MADISON, NJ — Thanks to a $1.5 million annual electric rate adjustment included in this year’s budget, residents may soon see a credit on their electric bills. The budget was passed unanimously Wednesday evening by the Madison Mayor and Council during a budget hearing at the Hartley Dodge Memorial Building.

“I’m very happy we’re going to be able to allow the community to keep another $1.5 million,” said Councilman Patrick Rowe.

The budget for fiscal year 2017 received praise from many council members, who said they were relieved that last year’s delays in passage of the budget did not carry over to this year.

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“We really crafted a good budget that allowed for things like capital improvements and also the electric dividends we’ve been talking about for so long,” Councilwoman Maureen Byrne said.

Mayor Bob Conley proclaimed the month of April as Autism Awareness, Acceptance and Inclusion Month during Wednesday’s meeting. Peter Fifootison, a 17-year-old Jefferson, NJ resident who has autism, made a short statement highlighting the community’s duty to the disabled not only during the month of April, but also year-round.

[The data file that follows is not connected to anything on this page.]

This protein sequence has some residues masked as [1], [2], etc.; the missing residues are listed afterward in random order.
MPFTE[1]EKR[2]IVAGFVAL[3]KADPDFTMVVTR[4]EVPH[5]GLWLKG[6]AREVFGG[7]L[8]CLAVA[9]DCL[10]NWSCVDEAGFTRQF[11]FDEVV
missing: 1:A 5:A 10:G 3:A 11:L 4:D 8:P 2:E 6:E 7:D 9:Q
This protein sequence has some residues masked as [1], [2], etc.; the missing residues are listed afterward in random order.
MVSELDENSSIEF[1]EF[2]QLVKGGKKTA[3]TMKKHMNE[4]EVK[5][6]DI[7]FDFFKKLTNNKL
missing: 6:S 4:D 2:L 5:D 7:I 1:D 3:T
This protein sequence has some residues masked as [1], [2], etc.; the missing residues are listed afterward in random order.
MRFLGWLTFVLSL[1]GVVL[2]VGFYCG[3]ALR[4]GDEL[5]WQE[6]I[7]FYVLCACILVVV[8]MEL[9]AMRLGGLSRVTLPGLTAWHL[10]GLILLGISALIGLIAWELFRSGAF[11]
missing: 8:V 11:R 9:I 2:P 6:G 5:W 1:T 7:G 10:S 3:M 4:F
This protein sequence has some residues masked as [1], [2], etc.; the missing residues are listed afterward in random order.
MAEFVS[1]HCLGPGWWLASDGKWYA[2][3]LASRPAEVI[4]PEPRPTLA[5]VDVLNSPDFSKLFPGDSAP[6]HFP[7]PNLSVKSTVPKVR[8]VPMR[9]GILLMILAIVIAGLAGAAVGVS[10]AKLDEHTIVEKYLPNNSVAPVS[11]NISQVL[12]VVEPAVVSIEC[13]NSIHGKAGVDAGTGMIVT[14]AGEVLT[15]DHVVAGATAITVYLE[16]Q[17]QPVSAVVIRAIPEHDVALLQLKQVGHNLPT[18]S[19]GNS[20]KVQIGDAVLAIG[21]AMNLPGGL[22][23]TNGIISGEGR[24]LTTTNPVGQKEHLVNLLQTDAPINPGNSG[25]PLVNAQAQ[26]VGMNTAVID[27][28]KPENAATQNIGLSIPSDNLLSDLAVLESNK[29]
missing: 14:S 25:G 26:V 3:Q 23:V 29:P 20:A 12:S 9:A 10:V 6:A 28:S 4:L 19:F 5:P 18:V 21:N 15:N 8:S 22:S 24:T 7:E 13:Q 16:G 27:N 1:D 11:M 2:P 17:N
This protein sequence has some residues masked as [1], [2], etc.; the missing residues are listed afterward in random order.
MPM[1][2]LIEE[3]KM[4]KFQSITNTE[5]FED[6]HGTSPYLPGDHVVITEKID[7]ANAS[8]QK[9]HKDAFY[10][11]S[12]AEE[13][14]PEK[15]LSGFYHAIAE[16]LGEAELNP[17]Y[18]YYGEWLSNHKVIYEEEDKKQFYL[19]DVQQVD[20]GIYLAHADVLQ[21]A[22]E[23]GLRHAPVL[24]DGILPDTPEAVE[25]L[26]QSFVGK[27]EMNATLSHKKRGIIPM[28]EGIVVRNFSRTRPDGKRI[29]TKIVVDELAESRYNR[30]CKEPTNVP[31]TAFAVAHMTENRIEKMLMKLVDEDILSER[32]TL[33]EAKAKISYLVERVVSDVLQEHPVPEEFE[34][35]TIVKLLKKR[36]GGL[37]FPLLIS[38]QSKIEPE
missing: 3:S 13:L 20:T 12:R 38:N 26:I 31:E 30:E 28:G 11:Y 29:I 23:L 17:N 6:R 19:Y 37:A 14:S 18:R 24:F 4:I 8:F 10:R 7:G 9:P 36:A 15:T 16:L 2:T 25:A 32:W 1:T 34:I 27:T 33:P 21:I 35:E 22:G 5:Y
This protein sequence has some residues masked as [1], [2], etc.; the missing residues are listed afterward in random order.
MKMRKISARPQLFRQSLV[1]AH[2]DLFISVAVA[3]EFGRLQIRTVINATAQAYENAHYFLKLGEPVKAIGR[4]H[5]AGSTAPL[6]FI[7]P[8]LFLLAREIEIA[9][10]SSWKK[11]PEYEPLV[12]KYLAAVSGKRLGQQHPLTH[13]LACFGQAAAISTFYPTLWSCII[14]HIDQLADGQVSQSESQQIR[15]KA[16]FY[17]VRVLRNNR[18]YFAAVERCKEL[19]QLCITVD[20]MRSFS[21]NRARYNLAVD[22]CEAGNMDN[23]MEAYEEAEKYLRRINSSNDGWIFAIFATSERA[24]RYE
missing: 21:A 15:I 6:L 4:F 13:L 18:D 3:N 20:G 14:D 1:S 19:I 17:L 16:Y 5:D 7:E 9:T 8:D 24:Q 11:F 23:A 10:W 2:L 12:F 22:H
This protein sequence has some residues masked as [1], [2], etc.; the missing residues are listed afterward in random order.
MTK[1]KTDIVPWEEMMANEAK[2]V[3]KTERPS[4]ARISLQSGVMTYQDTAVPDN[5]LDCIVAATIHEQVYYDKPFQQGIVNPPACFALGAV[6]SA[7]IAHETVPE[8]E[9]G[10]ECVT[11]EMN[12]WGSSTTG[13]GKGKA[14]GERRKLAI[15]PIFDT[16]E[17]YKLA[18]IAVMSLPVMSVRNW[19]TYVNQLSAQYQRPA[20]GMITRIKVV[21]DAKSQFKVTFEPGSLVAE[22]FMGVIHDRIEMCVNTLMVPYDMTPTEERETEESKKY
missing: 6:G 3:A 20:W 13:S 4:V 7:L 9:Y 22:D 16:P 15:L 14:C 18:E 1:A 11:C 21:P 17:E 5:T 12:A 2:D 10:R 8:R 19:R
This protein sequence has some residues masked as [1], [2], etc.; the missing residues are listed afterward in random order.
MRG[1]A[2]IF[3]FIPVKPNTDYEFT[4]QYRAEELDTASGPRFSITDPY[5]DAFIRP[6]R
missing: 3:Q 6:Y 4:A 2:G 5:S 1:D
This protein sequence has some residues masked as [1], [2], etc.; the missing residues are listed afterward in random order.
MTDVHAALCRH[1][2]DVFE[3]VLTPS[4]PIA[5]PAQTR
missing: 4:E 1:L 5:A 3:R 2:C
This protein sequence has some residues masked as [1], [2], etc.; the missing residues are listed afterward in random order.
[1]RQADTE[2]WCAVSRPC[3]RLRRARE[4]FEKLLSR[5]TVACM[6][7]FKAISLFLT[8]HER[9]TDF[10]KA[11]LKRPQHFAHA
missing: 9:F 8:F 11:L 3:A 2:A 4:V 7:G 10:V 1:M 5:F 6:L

“The community and the people must embrace and willingly help the person with the disability,” Fifootison said. “We must realize that the word ‘disability’ implies that there is an ability that has been disabled.”

“Therefore the community and town must do their part to unlock the hidden contributions to society that this person they can realize their dreams and not discourage them as my family has let me dream,” he said.

Fifootison’s statement came after his mother, Antoinette, sent a letter to the borough about autism awareness.

Mayor Conley also announced the borough’s support for Distracted Driving Awareness Month, established by the National Safety Council. Madison police officers will crack down on drivers who make non-hands-free calls or text while operating their motor vehicles this month from April 1 to April 21.

The Madison Police Department received a $5,500 grant for their work this month on New Jersey’s “U Drive. U Txt. U Pay.” campaign. The New Jersey campaign is modeled after similar successful high visibility enforcement programs such as “Click It or Ticket” and “Drive Sober or Get Pulled Over.”